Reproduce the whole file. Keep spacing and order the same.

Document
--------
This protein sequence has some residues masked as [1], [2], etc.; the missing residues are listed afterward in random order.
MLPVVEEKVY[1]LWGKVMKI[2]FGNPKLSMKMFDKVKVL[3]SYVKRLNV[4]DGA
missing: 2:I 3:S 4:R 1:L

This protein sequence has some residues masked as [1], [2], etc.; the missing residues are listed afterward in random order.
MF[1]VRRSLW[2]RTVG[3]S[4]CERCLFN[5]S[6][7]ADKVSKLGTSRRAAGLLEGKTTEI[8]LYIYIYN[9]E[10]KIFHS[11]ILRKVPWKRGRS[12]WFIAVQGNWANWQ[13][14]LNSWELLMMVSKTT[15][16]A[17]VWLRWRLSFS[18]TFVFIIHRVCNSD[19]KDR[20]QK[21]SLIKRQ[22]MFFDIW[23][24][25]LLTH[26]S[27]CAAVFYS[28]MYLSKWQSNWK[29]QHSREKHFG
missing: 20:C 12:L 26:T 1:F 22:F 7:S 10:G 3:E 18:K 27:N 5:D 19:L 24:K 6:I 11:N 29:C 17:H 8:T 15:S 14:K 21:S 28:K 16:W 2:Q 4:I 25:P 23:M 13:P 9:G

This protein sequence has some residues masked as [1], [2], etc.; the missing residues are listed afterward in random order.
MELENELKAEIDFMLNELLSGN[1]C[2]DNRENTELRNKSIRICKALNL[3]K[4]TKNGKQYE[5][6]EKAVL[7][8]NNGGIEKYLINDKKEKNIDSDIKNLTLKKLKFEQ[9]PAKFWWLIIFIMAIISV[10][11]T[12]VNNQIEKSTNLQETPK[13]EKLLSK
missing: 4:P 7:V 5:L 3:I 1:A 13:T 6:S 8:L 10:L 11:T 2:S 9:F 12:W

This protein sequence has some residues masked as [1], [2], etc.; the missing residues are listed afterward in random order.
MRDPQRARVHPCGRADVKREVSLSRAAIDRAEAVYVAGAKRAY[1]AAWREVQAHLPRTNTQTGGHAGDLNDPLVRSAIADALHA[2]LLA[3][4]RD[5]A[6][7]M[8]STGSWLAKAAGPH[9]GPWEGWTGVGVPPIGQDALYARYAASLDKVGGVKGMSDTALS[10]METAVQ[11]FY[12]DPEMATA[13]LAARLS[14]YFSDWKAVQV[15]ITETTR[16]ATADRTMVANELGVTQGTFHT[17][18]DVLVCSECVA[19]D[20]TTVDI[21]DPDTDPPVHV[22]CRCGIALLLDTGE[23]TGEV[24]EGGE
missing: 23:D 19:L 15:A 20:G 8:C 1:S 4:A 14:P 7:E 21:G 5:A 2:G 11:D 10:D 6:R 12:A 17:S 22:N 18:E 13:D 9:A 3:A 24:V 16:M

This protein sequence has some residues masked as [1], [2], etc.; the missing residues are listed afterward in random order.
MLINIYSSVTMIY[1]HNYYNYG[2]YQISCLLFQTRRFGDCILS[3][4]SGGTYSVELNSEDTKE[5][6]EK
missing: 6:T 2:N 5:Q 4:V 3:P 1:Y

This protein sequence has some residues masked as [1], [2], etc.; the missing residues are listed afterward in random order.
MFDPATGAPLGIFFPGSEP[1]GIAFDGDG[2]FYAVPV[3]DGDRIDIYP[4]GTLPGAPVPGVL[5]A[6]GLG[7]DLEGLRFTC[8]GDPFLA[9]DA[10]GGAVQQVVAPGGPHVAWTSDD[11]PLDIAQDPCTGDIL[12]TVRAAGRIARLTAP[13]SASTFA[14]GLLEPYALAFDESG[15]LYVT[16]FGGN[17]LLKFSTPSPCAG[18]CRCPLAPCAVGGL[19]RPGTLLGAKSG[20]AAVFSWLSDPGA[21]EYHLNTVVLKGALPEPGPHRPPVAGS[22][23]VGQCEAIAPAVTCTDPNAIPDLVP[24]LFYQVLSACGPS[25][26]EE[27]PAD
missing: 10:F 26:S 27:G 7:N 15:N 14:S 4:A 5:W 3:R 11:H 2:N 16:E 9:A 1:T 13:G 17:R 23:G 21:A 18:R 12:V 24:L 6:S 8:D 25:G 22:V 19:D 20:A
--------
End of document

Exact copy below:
This protein sequence has some residues masked as [1], [2], etc.; the missing residues are listed afterward in random order.
MLPVVEEKVY[1]LWGKVMKI[2]FGNPKLSMKMFDKVKVL[3]SYVKRLNV[4]DGA
missing: 2:I 3:S 4:R 1:L

This protein sequence has some residues masked as [1], [2], etc.; the missing residues are listed afterward in random order.
MF[1]VRRSLW[2]RTVG[3]S[4]CERCLFN[5]S[6][7]ADKVSKLGTSRRAAGLLEGKTTEI[8]LYIYIYN[9]E[10]KIFHS[11]ILRKVPWKRGRS[12]WFIAVQGNWANWQ[13][14]LNSWELLMMVSKTT[15][16]A[17]VWLRWRLSFS[18]TFVFIIHRVCNSD[19]KDR[20]QK[21]SLIKRQ[22]MFFDIW[23][24][25]LLTH[26]S[27]CAAVFYS[28]MYLSKWQSNWK[29]QHSREKHFG
missing: 20:C 12:L 26:T 1:F 22:F 7:S 10:G 3:E 18:K 27:N 5:D 19:L 24:K 6:I 11:N 29:C 17:H 8:T 15:S 14:K 21:S 28:K 16:W 2:Q 4:I 25:P 23:M 13:P 9:G

This protein sequence has some residues masked as [1], [2], etc.; the missing residues are listed afterward in random order.
MELENELKAEIDFMLNELLSGN[1]C[2]DNRENTELRNKSIRICKALNL[3]K[4]TKNGKQYE[5][6]EKAVL[7][8]NNGGIEKYLINDKKEKNIDSDIKNLTLKKLKFEQ[9]PAKFWWLIIFIMAIISV[10][11]T[12]VNNQIEKSTNLQETPK[13]EKLLSK
missing: 4:P 7:V 5:L 3:I 1:A 13:T 6:S 8:L 10:L 11:T 2:S 9:F 12:W

This protein sequence has some residues masked as [1], [2], etc.; the missing residues are listed afterward in random order.
MRDPQRARVHPCGRADVKREVSLSRAAIDRAEAVYVAGAKRAY[1]AAWREVQAHLPRTNTQTGGHAGDLNDPLVRSAIADALHA[2]LLA[3][4]RD[5]A[6][7]M[8]STGSWLAKAAGPH[9]GPWEGWTGVGVPPIGQDALYARYAASLDKVGGVKGMSDTALS[10]METAVQ[11]FY[12]DPEMATA[13]LAARLS[14]YFSDWKAVQV[15]ITETTR[16]ATADRTMVANELGVTQGTFHT[17][18]DVLVCSECVA[19]D[20]TTVDI[21]DPDTDPPVHV[22]CRCGIALLLDTGE[23]TGEV[24]EGGE
missing: 23:D 19:L 15:A 20:G 8:C 1:S 4:A 14:P 7:E 21:G 5:A 2:G 11:D 10:D 6:R 12:A 17:S 22:N 18:E 13:D 9:A 3:A 24:V 16:M

This protein sequence has some residues masked as [1], [2], etc.; the missing residues are listed afterward in random order.
MLINIYSSVTMIY[1]HNYYNYG[2]YQISCLLFQTRRFGDCILS[3][4]SGGTYSVELNSEDTKE[5][6]EK
missing: 6:T 2:N 5:Q 4:V 3:P 1:Y

This protein sequence has some residues masked as [1], [2], etc.; the missing residues are listed afterward in random order.
MFDPATGAPLGIFFPGSEP[1]GIAFDGDG[2]FYAVPV[3]DGDRIDIYP[4]GTLPGAPVPGVL[5]A[6]GLG[7]DLEGLRFTC[8]GDPFLA[9]DA[10]GGAVQQVVAPGGPHVAWTSDD[11]PLDIAQDPCTGDIL[12]TVRAAGRIARLTAP[13]SASTFA[14]GLLEPYALAFDESG[15]LYVT[16]FGGN[17]LLKFSTPSPCAG[18]CRCPLAPCAVGGL[19]RPGTLLGAKSG[20]AAVFSWLSDPGA[21]EYHLNTVVLKGALPEPGPHRPPVAGS[22][23]VGQCEAIAPAVTCTDPNAIPDLVP[24]LFYQVLSACGPS[25][26]EE[27]PAD
missing: 10:F 26:S 27:G 7:N 15:N 14:S 4:A 5:W 3:R 11:H 2:N 16:E 9:A 1:T 13:G 17:R 23:G 21:A 18:R 12:V 24:L 6:S 8:D 25:G 22:V 19:D 20:A